You probably know that having an outside party audit your cybersecurity controls is never a bad idea. There are multiple options – penetration tests, vulnerability scans, audits, etc. But what exactly is the difference between penetration testing vs vulnerability scanning?
Here’s a simple explanation:

Penetration testing vs. vulnerability scanning

A vulnerability scan uses a series of packet captures and requests on a network to identify weaknesses in security controls. A penetration test, on the other hand, involves someone trying to actively exploit the weaknesses in your network just like an attacker would. Many penetration tests start with a vulnerability scan.

That’s the short explanation, let’s look at it in a little more detail.

Vulnerability management

Vulnerability scanning is actually only one component of vulnerability management – the practice of identifying, prioritizing and resolving vulnerabilities in an environment.
You see:
There’s no way to make any environment completely secure and free of weaknesses.
They will continue to exist.
And few organizations have a ceaseless budget for implementing security controls.
They have to prioritize which ones they should deal with first.
These are all things that must be considered as a part of vulnerability management.
Let’s take a look at the components of vulnerability management starting with vulnerability scanning.

What is vulnerability scanning?

Vulnerability scanning is a process in which a security professional uses a combination of automated tools and manual processes to determine all of the weaknesses in an organizations systems. These are weaknesses that could lead to compromises of the organization’s infrastructure.

It is a kind of security audit.
Unlike penetration testing, the person performing the vulnerability scan does not attempt to actually exploit those vulnerabilities.
They simply want to identify them so they can resolve them.
A vulnerability scan might look something like this:

As you can see, vulnerability scanning is a “light touch” security assessment that can be automated with the right tools.
In fact, because of how easy it is to do, and how beneficial the results, most small and medium enterprises should look into vulnerability management tools.
Many of these tools can perpetually run on your network and notify the IT team when an unauthorized change has been made.
This can be especially useful for understaffed IT and security teams.

Penetration testing

Penetration testing is completely different from vulnerability scanning.
Here’s how:
When an organization performs a penetration test, they are looking to simulate a real attack.
The penetration testers think and act like criminal attackers.
They are looking for a way to get into the systems and get access to the systems or data that would cause harm to the organization.
What’s the benefit of this?
Well, if the testers are able to identify how they would do it before the bad guys get to it, the organization is able to remediate the weaknesses.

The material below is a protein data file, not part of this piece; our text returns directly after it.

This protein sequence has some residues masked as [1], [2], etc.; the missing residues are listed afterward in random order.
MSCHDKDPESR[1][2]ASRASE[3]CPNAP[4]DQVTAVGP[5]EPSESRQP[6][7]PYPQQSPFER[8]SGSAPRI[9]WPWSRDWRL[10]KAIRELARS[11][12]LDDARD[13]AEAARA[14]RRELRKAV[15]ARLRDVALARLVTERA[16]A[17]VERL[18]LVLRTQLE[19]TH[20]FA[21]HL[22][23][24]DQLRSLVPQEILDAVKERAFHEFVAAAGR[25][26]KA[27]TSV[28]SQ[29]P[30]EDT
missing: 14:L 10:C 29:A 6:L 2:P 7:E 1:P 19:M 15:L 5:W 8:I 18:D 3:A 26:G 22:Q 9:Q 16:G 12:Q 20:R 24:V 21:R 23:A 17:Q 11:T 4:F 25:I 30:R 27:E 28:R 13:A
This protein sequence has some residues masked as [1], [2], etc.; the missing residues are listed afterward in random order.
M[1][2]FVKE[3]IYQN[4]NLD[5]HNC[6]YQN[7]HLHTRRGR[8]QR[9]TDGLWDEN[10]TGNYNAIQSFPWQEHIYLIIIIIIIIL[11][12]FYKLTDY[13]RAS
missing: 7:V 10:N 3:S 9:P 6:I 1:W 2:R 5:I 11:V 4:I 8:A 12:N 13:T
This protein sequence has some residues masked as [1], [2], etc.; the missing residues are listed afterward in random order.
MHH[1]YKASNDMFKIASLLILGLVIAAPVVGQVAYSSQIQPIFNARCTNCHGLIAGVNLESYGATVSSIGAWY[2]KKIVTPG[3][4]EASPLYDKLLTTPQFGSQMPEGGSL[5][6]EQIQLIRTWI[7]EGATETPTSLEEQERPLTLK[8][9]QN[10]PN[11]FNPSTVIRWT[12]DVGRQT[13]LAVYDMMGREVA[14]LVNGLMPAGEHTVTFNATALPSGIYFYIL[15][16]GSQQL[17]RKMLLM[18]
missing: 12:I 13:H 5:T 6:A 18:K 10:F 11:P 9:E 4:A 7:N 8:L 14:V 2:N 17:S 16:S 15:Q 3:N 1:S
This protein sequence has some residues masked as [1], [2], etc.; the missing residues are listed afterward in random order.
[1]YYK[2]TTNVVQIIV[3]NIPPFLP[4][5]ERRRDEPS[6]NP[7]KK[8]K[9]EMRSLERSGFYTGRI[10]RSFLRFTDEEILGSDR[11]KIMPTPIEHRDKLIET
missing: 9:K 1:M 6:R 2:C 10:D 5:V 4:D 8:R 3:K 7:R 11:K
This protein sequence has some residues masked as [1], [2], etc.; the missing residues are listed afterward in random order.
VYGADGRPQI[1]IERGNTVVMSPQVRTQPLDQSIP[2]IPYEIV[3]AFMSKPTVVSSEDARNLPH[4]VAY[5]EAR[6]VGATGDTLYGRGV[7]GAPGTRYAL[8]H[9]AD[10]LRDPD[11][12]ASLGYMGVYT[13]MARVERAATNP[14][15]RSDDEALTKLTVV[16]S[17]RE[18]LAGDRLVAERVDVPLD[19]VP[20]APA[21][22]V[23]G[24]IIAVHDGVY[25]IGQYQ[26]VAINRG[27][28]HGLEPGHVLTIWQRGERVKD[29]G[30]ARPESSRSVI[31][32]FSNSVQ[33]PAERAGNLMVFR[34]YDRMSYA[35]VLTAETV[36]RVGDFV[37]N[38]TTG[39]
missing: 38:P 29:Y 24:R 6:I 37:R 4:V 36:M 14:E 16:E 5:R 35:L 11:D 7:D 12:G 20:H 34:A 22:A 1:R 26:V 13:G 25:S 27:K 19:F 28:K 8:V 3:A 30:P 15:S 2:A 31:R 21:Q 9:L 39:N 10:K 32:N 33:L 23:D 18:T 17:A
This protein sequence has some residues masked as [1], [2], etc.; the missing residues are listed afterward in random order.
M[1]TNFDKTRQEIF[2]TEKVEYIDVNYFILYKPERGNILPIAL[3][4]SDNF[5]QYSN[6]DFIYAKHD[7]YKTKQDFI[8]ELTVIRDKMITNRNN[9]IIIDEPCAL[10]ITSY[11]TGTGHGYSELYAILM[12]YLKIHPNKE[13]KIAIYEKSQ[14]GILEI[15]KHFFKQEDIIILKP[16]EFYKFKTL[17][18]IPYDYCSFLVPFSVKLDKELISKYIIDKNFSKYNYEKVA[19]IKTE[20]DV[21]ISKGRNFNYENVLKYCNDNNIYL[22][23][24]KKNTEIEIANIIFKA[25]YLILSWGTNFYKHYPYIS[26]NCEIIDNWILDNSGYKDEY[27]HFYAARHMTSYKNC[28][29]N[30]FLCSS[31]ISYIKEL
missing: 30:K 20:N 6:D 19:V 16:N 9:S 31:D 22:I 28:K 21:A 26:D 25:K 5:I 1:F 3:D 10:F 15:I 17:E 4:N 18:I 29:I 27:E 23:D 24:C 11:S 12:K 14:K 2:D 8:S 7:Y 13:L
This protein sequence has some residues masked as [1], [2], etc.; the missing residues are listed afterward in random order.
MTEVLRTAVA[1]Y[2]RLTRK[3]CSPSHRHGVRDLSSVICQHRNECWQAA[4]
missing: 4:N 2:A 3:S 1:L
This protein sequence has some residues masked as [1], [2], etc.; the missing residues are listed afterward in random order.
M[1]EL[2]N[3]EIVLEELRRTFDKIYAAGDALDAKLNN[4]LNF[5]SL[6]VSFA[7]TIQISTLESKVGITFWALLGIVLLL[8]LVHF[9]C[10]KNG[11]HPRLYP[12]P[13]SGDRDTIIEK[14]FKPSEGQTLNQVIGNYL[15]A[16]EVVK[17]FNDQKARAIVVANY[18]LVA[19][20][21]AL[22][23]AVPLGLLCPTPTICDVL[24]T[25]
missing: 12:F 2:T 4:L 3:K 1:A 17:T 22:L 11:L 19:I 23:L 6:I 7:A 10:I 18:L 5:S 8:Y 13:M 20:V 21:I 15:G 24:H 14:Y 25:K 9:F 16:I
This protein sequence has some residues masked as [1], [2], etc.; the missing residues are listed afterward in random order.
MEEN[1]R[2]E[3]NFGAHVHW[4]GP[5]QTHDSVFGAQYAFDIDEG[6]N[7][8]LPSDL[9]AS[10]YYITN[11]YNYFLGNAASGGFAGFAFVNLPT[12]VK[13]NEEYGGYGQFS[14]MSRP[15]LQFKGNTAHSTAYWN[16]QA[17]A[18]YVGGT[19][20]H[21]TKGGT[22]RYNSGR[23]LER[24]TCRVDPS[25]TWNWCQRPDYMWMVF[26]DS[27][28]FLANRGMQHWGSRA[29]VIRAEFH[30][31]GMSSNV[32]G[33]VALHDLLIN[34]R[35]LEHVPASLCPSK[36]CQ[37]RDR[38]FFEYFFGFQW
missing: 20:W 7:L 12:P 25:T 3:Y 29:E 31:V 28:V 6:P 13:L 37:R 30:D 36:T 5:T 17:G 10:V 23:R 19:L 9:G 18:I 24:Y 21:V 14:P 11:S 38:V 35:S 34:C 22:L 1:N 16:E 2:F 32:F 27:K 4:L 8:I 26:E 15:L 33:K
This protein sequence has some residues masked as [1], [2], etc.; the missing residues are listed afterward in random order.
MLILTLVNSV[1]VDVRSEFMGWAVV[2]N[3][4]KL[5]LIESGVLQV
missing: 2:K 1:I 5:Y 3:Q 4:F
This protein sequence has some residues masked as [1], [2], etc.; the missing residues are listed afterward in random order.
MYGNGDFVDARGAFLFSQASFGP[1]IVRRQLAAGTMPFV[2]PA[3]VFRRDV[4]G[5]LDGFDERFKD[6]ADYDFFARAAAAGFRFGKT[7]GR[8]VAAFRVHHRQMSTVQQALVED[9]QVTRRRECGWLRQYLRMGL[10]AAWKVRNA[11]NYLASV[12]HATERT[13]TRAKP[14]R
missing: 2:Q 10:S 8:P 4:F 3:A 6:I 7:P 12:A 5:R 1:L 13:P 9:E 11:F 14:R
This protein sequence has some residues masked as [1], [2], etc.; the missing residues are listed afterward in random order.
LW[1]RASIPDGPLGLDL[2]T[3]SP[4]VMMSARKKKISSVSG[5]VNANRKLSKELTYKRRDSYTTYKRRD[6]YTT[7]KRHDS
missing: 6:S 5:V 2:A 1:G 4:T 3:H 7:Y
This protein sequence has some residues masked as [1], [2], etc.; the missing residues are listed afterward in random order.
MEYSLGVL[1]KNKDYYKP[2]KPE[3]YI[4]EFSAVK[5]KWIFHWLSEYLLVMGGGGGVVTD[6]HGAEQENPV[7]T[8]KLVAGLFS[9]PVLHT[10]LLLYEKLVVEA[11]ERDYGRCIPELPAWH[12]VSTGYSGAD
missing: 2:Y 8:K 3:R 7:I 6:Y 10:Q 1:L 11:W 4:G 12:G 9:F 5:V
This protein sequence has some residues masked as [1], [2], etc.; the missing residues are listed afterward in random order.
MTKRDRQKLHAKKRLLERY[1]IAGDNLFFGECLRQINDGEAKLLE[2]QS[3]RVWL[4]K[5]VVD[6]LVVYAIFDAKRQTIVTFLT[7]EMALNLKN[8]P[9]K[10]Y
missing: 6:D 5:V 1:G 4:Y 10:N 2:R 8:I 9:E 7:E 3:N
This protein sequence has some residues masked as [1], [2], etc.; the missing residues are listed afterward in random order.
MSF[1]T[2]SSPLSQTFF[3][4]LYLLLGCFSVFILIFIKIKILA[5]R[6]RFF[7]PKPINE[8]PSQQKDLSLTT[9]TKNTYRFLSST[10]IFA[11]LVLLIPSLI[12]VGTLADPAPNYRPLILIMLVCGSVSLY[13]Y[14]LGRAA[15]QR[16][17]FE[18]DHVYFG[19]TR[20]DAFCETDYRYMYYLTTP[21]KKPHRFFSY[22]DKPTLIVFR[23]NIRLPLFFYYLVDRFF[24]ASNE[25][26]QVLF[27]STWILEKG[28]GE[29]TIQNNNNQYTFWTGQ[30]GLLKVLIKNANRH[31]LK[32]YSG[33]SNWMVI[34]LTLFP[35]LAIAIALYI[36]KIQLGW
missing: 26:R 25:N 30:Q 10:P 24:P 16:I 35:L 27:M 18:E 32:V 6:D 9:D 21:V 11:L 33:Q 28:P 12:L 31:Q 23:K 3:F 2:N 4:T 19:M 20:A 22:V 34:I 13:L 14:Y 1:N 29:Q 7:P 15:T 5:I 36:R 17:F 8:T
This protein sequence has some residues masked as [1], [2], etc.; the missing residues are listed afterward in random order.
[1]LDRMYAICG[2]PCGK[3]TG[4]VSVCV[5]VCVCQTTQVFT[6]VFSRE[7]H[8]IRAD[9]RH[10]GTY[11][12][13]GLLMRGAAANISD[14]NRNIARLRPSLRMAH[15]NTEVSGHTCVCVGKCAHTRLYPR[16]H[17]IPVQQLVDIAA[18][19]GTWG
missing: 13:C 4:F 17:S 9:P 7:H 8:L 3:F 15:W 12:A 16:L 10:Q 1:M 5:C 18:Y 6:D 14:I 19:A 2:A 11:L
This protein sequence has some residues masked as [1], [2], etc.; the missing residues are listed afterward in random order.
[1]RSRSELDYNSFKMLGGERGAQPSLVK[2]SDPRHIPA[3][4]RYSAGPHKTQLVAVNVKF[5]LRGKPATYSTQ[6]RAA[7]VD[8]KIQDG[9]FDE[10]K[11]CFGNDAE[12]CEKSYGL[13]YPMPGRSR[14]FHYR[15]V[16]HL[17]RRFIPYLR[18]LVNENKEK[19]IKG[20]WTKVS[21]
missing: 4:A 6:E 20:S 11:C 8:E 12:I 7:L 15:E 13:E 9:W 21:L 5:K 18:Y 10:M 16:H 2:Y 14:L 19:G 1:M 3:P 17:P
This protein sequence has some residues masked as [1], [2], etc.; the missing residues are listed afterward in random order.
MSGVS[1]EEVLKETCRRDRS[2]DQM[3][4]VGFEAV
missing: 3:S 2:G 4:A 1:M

7 Phases of Penetration Testing

During the early phases of the test, when the pen testers are looking for ways into the systems, they may very well use a vulnerability scanning tool.
And this is why penetration testing vs vulnerability scanning is so different.
The penetration test keeps going.
Once the vulnerabilities are identified, ways are found to exploit those weaknesses.

Frequency of penetration testing vs vulnerability scanning

Because of the difference in the nature of the data provided, penetration tests and vulnerability scans are typically performed at different frequencies.
A penetration test typically occurs once a year and last for a few days, while a vulnerability scan may take only a few hours.
However, many organizations are beginning to understand the benefit of managing vulnerabilities and are beginning to incorporate it into their infrastructure.
They constantly have vulnerability scans running to identify changes in the network and new threats.
I think this is a great approach.

So, now that you understand the difference in the two types of testing, let’s look at those differences side by side in this graphic.

Frequency – vulnerability scans occur at least quarterly and sometimes perpetually, while penetration tests only occur once or twice a year or any time there is a significant change in the organization.

Reports – vulnerability scan reports provide a comprehensive view of existing vulnerabilities and changes since the last scan, while penetration test reports identify data compromised and the methods used to do so.

Focus – vulnerability scans focus on software and configuration vulnerabilities that could be exploited while penetration tests focus on showing unknown but exploitable weaknesses in business processes

Who performs – vulnerability scans are usually completed by staff at the organization while penetration tests are done by an outside party

Benefit – vulnerability scans identifies ways that equipment could be compromised while penetration tests identify and reduce weaknesses


While vulnerability scans and penetration testing are both important and beneficial parts of an organizational cybersecurity program, they are very different.
As we discussed, vulnerability scans are more of a light touch approach.
The scan is intended to identify weaknesses in systems.
Penetration tests, on the other hand, are more disruptive.
The tester is seeking to compromise a system just like an attacker would.
Both types of tests have their place in an organization’s security programs.

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